Jan 19, 201708:05 AMLeader to Leader
with Terry Siebert
Do you see problems or opportunities everywhere you look?
“This is the only chance you will ever have on earth with this exciting adventure called life. So why not plan it, and try to live it as richly, as happily as possible?” — Dale Carnegie
It was a number of years ago at one of our international conventions that we had a keynote speaker named Danny Cox. The title of his presentation was, “The Fine Art of Swallowing Frogs.” His point was that when you have some frogs to swallow (problems that need attention NOW), you should swallow the big frog first because the other ones go down a lot easier after that. There was one part of his speech that really stuck with me. He talked about how many people have a habit of “repeating yesterday.” When asked how yesterday went, they say somewhere between “OK” and “not so good.” Pretty sad.
On the flip side of that less-than-positive habit and outlook, he suggested that maybe we should approach every day with this attitude and mantra: “Today is the best day of my life and tomorrow will be even better!”
There are abundant examples of how people let events control their lives rather than the other way around. There is an argument with a coworker that turns a good day into a bad day. There is that disgruntled, unhappy, very vocal customer who screams you into a bad mood. There is that associate who continues to drive you crazy with repeated insubordination. The list goes on and on. The common theme is that the folks who are on the receiving end of all this negativity have the habit of letting things happen — or worse yet, letting these events control their own emotions and lives. It gets even worse because these same people go home at the end of the day and guess what? They carry that same negative, victim attitude to those closest to them. Is this any way to live? NO!
Rather than seeing the glass as always half empty, why not do exactly the opposite and take control of your life. French philosopher Michel de Montaigne made this pretty profound comment over 500 years ago: “My life has been full of terrible misfortunes, most of which never happened.” Yes, crummy things do happen. Do they have to be as terrible as we think they are and let them take charge? NO! It is truly not what happens that is important because in many cases we have little to no control over the events of the day. We do, however, have 100% control of how we respond to those events. Life is either full of problems or opportunities, depending on your perspective. It is not what you have that counts; it is what you do with what you have.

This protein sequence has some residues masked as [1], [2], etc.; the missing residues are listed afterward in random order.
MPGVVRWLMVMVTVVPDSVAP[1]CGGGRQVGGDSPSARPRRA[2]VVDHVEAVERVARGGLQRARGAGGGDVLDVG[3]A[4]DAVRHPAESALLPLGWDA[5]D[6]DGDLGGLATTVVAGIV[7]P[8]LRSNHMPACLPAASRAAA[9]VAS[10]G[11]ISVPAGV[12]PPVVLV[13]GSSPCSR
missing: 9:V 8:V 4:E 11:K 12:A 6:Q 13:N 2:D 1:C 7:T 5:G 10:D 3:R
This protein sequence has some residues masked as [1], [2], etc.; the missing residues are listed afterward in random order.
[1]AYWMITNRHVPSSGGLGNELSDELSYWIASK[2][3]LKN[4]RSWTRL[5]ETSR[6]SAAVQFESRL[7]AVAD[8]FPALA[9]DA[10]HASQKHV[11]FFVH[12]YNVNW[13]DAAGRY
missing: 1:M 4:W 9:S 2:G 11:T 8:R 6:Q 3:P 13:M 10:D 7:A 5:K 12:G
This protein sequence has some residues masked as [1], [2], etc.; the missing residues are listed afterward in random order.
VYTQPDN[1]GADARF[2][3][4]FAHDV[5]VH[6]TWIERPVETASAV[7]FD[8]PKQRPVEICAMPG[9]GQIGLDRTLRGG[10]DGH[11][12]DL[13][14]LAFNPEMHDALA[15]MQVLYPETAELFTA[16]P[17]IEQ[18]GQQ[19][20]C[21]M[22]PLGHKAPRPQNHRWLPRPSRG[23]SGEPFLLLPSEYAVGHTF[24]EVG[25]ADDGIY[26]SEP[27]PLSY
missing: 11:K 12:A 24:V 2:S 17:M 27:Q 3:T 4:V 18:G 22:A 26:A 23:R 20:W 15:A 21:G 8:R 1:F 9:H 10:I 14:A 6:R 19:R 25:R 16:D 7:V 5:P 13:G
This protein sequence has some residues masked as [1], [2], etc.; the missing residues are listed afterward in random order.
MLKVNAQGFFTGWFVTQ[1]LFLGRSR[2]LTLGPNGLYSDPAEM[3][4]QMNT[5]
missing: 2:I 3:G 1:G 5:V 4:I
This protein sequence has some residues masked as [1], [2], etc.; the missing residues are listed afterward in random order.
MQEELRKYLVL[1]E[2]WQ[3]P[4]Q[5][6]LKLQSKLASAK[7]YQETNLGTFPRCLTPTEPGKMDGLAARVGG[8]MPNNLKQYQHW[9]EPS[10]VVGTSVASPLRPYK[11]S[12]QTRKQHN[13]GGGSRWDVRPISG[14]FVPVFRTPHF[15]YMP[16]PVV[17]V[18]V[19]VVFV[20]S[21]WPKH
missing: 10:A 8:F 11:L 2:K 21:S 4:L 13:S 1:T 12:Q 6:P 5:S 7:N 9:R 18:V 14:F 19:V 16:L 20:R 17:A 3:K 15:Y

So why not live that exciting, incredible adventure called life on the high road and enjoy the ride!
Many of you have probably heard the story below before, but this little fable serves as a good summary of this discussion:
Once there were five-year-old twin boys, one a pessimist and the other an optimist. Wondering how two boys who seemed so alike could be so different, their parents took them to a psychiatrist.
The psychiatrist took the pessimist to a room piled high with new toys, expecting the boy to be thrilled. But instead he burst into tears. Puzzled, the psychiatrist asked, “Don’t you want to play with these toys?”
“Yes,” the little boy bawled, “but if I did I’d only break them.”
Next the psychiatrist took the optimist to a room piled high with horse manure. The boy yelped with delight, clambered to the top of the pile, and joyfully dug out scoop after scoop, tossing the manure into the air with glee.
“What on earth are you doing?” the psychiatrist asked.
“Well,” said the boy, beaming, “there’s got to be a pony in here somewhere!” — Author unknown
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